With an Eye on Paradise

By Marian Friedrichs

Early in the morning of Nov. 8, 2018, a wildfire started in the hills surrounding Paradise, California. With high winds and peak dryness, area conditions were perfect to create a firestorm of nightmarish proportions. 

Flames raced through the region with such speed that evacuation notices failed to reach many Paradise residents. Approximately one in four were elderly, and one in five were disabled. The Camp Fire, as it came to be called, would rage for 17 days before it was finally extinguished. It claimed at least 85 lives and devoured nearly 19,000 structures.

Meanwhile, 580 miles away in Boise, Idaho, Gina Kuckler learned about the conflagration. Although the 46-year-old mother of two did not know anyone affected by the blaze, the news hit her hard. “For three days I was in the deepest, darkest, blackest depression,” she recalls. 

Unable to sleep, Gina could do nothing but watch the news, her mind racing helplessly. “God, I’m just one person,” she prayed. “What can I do?”

In time, continued prayer and active inquiry brought the answer to Gina’s question. What could she do? She could reach out to the Catholics of Paradise and put religious resources into their hands when they needed them most. Gina’s depression gave way to “the most beautiful sense of joy and wonder,” and she set to work.

The St. Thomas More Parish church in Paradise survived the fire, as did the building that had once housed the parish school. The rectory and the priest’s car were burned, and most of the parishioners lost their homes. Many sought refuge in nearby Chico, where Our Divine Savior Catholic Church provided them with a spiritual home. Every Sunday, a Mass was celebrated especially for the parishioners of St. Thomas More. Some, who were not living in Chico, drove long distances to attend this Mass. In the aftermath of the blow to their town, these worshipers fought to remain a community.

In Idaho, Gina was busy. By the end of November, she and some friends had gathered a spiritual care package for the displaced parishioners: 420 homemade Rosaries and an assortment of donated prayer cards. Gina mailed the Rosaries and prayer cards to the parish office at its temporary location, glad to have found a way to let the St. Thomas More parishioners know that “people of other communities cared.” But Gina and her friends had no intention of stopping there.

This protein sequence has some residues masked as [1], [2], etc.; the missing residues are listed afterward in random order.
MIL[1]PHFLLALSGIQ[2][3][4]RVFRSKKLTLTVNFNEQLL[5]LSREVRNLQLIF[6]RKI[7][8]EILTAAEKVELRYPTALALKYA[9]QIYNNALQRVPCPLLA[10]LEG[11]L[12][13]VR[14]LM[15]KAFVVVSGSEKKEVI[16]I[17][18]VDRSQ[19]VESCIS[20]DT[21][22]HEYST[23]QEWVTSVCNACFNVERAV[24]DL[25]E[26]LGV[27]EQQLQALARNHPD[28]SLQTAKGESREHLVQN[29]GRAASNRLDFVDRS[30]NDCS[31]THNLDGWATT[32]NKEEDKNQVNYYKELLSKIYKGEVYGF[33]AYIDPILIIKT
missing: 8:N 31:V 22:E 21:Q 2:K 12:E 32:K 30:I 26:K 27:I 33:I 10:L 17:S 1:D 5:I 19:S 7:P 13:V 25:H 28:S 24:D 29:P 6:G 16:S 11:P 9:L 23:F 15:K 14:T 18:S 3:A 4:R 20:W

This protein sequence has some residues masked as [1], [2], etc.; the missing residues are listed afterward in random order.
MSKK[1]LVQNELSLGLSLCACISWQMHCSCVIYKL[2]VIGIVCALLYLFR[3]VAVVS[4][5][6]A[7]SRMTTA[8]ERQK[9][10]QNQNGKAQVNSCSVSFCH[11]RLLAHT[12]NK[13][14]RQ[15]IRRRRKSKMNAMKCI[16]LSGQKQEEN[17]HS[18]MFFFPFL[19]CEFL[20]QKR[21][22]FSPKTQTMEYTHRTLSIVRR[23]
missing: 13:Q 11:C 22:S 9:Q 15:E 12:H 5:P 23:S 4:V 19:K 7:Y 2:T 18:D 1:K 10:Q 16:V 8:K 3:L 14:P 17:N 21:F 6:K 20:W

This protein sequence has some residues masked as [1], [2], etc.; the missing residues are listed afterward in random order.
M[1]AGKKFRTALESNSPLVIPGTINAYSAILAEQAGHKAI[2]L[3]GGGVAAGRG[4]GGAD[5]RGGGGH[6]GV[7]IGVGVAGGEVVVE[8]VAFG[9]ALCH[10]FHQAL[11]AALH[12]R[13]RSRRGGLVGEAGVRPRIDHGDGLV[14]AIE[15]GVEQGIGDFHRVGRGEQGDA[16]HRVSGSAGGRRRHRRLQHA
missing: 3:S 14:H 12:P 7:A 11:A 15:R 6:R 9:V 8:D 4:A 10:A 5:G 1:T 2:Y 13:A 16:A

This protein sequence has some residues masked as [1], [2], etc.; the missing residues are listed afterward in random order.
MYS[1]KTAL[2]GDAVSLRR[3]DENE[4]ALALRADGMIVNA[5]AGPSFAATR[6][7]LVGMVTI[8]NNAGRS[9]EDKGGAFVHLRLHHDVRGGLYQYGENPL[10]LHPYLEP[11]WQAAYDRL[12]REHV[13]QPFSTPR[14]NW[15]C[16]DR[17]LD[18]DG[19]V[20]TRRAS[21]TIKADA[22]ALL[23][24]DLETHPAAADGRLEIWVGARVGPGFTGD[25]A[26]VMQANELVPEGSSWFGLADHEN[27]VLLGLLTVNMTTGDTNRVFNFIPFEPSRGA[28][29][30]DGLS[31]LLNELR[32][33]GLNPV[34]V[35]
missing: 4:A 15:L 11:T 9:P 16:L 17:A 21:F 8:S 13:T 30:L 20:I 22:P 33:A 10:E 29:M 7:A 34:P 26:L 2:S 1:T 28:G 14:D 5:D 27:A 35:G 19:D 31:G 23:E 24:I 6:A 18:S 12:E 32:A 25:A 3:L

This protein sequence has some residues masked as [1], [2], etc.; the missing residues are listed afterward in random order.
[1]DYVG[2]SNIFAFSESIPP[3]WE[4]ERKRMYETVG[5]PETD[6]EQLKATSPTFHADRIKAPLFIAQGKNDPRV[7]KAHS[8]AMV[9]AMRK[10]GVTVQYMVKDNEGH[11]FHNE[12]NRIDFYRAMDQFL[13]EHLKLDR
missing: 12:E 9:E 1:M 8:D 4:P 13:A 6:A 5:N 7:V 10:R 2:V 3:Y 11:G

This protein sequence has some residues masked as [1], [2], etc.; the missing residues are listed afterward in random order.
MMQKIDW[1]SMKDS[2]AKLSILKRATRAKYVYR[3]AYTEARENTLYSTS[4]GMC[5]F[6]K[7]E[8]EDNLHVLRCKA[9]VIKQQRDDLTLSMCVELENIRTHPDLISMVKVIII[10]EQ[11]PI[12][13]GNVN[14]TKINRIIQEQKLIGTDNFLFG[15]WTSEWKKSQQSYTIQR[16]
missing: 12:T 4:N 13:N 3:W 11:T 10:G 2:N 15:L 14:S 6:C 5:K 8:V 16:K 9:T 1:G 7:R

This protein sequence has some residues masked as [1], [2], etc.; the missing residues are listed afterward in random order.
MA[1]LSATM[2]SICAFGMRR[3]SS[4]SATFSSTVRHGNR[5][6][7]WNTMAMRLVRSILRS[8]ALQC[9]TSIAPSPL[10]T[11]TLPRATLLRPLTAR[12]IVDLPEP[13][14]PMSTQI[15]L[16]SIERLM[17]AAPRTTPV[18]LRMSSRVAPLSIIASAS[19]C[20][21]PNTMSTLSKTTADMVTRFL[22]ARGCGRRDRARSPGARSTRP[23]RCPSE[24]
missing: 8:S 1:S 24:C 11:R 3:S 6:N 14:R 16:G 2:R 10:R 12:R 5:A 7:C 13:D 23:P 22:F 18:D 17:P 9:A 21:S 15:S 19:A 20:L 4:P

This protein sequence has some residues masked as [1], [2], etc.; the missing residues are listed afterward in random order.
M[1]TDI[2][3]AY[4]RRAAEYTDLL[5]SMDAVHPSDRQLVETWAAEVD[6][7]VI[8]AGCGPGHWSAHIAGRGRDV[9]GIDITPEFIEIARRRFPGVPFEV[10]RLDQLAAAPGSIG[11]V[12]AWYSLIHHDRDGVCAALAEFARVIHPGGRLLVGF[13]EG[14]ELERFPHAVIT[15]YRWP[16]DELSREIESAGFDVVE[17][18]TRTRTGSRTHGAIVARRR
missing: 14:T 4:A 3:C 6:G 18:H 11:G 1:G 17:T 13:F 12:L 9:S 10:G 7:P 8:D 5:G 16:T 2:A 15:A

Later in the winter, a member of Gina’s Divine Mercy prayer group suggested that the St. Vincent de Paul thrift stores in Idaho’s Treasure Valley serve as drop-off points for donations. Gina’s ministry, which had begun to call itself Friends of St. Thomas More, began collecting Bibles at these thrift stores. At the end of March, she drove to Chico, California, and presented St. Thomas More parishioners with Bibles and other spiritual books, religious art, handmade prayer shawls, and spiritual bouquets. 

“People were so appreciative and willing to receive,” she recalls. “They humbled me so much.”

Gina felt nervous about how the people might react to the gift of second-hand items. She needn’t have worried. When Gina gave a little girl the children’s Bible that had once belonged to her own son and daughter, the girl’s father expressed nothing but deep gratitude. Gina watched people’s faces light up when they were presented with pictures of Jesus. She saw recipients hug copies of spiritual books that had once been on their own vanished bookshelves. 

On June 30, St. Thomas More Parish celebrated Mass again in its own church for the first time since the fire. The reopening was a joyous milestone, but the parish and the town still have a long road ahead. Rebuilding Paradise will be a massive task. The members of St. Thomas More are still scattered, and many will not return to Paradise for a long time, if at all.   

 The Friends of St. Thomas More remain determined to find ways to help them. The ministry is raising funds to buy the parish a subscription to formed.org. As Gina and her friends labor to help nurture the faith of the people of St. Thomas More, her own faith continues to grow. 

For those who would like to support St. Thomas More Parish, Gina recommends having Masses offered, especially on Nov. 8, the 
anniversary of the fire. Gina requests to be notified of these Masses at friendsofSTMParish@gmail.com so that she can tell the parishioners about them. “Prayer is actually the one and only thing they’ve ever asked for,” she says.  



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